NCM Workshop on Probability and Representation Theory

March 7 — 12, 2016
Institue of Mathematical Sciences (IMSc)
CIT Campus, Taramani
Chennai 600 113, India
The official webpage is here


Topics and Speakers



Local organisers

Update: The list of selected candidates is here.

Update #2: Videos of some of the lectures are now available here.

Topics, Speakers and References

  1. Representation Theory and Vershik-Okounkov Theory — Murali Srinivasan (IIT Bombay)
    All three books below are authored by Ceccherini-Silberstein, Scarabotti and Tolli.
    1. Harmonic analysis on finite groups, Cambridge University Press, 2008.
      This discusses the random transpositions model in detail (with background on Markov chains and representation theory included)
    2. Representation theory of the symmetric groups, Cambridge University Press, 2010.
      This is a book length discussion of the Okounkov-Vershik theory.
    3. Representation theory and Harmonic analysis of Wreath products of finite groups, Cambridge University Press, 2014.
    See also my lecture notes on Okounkov-Vershik theory.

  2. Markov Chains — Antar Bandyopadhyay (ISI Delhi)
    1. For basic Markov chain theory, see this course webpage
    2. For random walks on finite groups, see this monograph by Laurent Saloff-Coste.

  3. Computer Algebra — Amritanshu Prasad (IMSc Chennai)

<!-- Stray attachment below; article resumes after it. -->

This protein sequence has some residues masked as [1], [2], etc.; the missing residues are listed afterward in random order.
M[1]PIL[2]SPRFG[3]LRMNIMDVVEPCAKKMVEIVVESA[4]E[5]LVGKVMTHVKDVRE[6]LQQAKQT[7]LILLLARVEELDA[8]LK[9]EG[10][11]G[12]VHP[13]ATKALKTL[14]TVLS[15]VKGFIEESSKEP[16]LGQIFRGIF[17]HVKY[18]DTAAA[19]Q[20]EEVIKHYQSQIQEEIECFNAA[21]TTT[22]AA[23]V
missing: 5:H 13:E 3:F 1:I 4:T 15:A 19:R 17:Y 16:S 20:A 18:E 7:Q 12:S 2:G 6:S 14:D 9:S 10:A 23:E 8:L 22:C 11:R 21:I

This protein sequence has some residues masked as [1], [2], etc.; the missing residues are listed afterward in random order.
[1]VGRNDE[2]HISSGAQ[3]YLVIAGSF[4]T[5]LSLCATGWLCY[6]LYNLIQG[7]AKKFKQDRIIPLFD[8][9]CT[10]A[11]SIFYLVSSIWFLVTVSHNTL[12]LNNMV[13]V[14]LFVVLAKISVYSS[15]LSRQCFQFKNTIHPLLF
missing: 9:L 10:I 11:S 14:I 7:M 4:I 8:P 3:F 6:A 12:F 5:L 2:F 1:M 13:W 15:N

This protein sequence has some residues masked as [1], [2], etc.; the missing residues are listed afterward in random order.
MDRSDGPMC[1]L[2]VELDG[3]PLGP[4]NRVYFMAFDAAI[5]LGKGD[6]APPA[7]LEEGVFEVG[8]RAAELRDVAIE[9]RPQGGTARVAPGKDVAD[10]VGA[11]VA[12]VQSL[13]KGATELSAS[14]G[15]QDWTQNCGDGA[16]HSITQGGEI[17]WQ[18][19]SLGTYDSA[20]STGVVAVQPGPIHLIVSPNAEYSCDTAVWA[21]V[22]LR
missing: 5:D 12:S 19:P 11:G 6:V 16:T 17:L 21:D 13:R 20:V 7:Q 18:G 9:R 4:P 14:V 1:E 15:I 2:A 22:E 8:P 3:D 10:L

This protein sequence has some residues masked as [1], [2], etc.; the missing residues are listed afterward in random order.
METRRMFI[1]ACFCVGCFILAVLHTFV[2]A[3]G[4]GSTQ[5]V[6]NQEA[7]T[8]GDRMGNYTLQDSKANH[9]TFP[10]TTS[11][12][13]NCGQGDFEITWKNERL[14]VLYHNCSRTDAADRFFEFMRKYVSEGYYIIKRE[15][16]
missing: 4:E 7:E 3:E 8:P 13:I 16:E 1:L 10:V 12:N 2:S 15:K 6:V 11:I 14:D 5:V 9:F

Explore the Sage documentation starting here.

  4. Semigroup theory — Pooja Singla (IISc Bangalore)
      The reference for left-regular bands is this paper by K. Brown

  5. Random walk models — Arvind Ayyer (IISc Bangalore)
    The details of the models are given below.

Research talks

  1. Amritanshu Prasad (IMSc, Chennai): Representations of the symmetric group with nontrivial determinant
  2. Sushil Bhunia (IISER, Pune): z-classes in unitary groups
  3. Ashish Mishra (CMI): Vershik-Okounkov approach to representations of the wreath product
  4. Hassain M (IISc): Representations of SL2(Z/16Z) and SL2(F2[t]/t4)


Since the pioneering work of Diaconis and Shahshahani on generating random permutations using transpositions in 1981, representation theory has become an important tool in understanding random walks on finite groups. We will study certain natural random walk models on the symmetric group in increasing order of difficulty. In these models, one prescribes a probabilistic rule that describes what the possible permutations are at time n+1 if one has a certain permutation at time n (time is taken to be discrete). For each model, we will understand how a random permutation looks like after a long time and how long it takes for the distribution to reach stationarity. The first three models are well-studied; we will develop our understanding of the theory by working through them. In the end, we will discuss the fourth model, where some of the same questions remain open. Very recently this preprint has been posted to the arXiv announcing proofs of the eigenvalue conjectures in the latter model.